Sunday, July 15, 2018
I get asked this question more often than you might think - because I am, in fact, a mutt who has worn many different hats in my life. People have known me over the years as a computer programmer, a corporate manager, a freelance writer, a book author, a public speaker, and a psychotherapist. And that doesn't count youthful indiscretions like being a pizza delivery man, golf caddy, short-order cook or radio announcer.
Which brings up something I've always noticed: we tend to look down our noses at people who don't follow one path in life. Children are asked, "What do you want to be when you grow up?," while adults are greeted with, "What do you do?" Most of us know better than to be racist, sexist or even ableist nowadays, but we are still thoughtlessly single-path-ist. We use terms like "dilletante" or the euphemistic "Rennaisance man" as a synonym for "lost and confused" - but never, in my experience, in a good light.
My diverse career actually makes more sense than people might think. Some paths were borne of neccessity - like when layoffs, technical obsolescence and burnout made my original 20-year software career impractical, and I started writing full time. Others were happy accidents, like when I wrote a book that unexpectedly became an international bestseller and I suddenly found myself speaking 40-50 times a year all over North America (a pace that continued until I retired last year).
Finally, some things made no particular career sense, except that I really wanted to do them. I secretly always wanted to be a psychotherapist all my life, but after decades of brushing it aside for more practical pursuits, a novel distance learning program in the 2000s put that within reach. After which I happily juggled writing, speaking and therapy for many years - often with people who knew me from one field scratching their heads about the others.
Which brings up a larger point. Why should any of us HAVE to have a single "brand"? What is wrong with wearing different hats as we go through life? If we can walk and chew gum at the same time, why can't we have more than one profession?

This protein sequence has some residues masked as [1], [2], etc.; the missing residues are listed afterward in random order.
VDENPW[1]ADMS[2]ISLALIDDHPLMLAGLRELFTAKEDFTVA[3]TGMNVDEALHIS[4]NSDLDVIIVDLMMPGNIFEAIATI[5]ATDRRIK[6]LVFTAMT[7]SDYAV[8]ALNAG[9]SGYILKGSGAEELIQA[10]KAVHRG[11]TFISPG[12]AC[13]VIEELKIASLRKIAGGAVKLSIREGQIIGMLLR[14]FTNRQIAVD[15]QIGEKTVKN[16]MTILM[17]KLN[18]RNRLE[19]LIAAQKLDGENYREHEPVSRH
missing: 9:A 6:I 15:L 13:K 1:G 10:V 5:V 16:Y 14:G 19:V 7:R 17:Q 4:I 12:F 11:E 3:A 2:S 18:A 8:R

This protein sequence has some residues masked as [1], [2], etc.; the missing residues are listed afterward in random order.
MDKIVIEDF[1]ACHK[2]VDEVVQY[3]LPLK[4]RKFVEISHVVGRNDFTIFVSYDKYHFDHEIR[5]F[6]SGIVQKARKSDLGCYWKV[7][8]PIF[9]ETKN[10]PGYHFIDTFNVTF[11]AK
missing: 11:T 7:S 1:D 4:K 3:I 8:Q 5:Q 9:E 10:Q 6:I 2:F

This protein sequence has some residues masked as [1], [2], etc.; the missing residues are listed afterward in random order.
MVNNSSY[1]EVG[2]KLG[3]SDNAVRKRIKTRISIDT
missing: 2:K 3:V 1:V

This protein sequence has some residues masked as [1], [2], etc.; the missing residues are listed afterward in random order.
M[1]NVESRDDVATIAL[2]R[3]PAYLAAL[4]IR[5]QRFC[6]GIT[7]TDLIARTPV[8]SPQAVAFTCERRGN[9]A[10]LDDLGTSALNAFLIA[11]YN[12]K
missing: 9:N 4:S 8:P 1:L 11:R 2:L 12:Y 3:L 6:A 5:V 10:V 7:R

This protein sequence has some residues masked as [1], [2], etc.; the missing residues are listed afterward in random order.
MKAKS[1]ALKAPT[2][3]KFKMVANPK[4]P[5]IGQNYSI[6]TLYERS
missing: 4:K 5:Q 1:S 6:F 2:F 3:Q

I actually think being a mutt is great. It always gave me multiple ways to make a living, any of which could be scaled up if needed. And it doesn't equate to "unsuccessful": personally I have never been fired or laid off, had to borrow money from people, or even been late paying a bill. I can truthfully say that I've done well at just about everything I've tried, and now I am happily retired (and still doing lots of different things). As far as I'm concerned, it's all good.
Far too many people feel trapped in someone else's idea of a good life. Others discover that their chosen career becomes obsolete or intolerable. And many suffer a horrible loss of self-esteem when what they do, for whatever reason, doesn't work out. But society is often far richer when people escape their career ruts: for example, I'm glad Walt Disney moved on from being a failed newspaper editor, and Andrea Bocelli gave up being a defense attorney to sing.
So my closing thought is to stop asking your children questions like "What do you want to do when you grow up?" Instead, ask them what they like. What they enjoy. What makes their heart sing. And as they get older, how they might get to do more of the things they love. And perhaps, with a little luck, lots of them!
(P.S. My favorite job of all? Hands down, being a stock clerk at a department store when I was eighteen - because the cute girl I met working there has been my partner ever since.)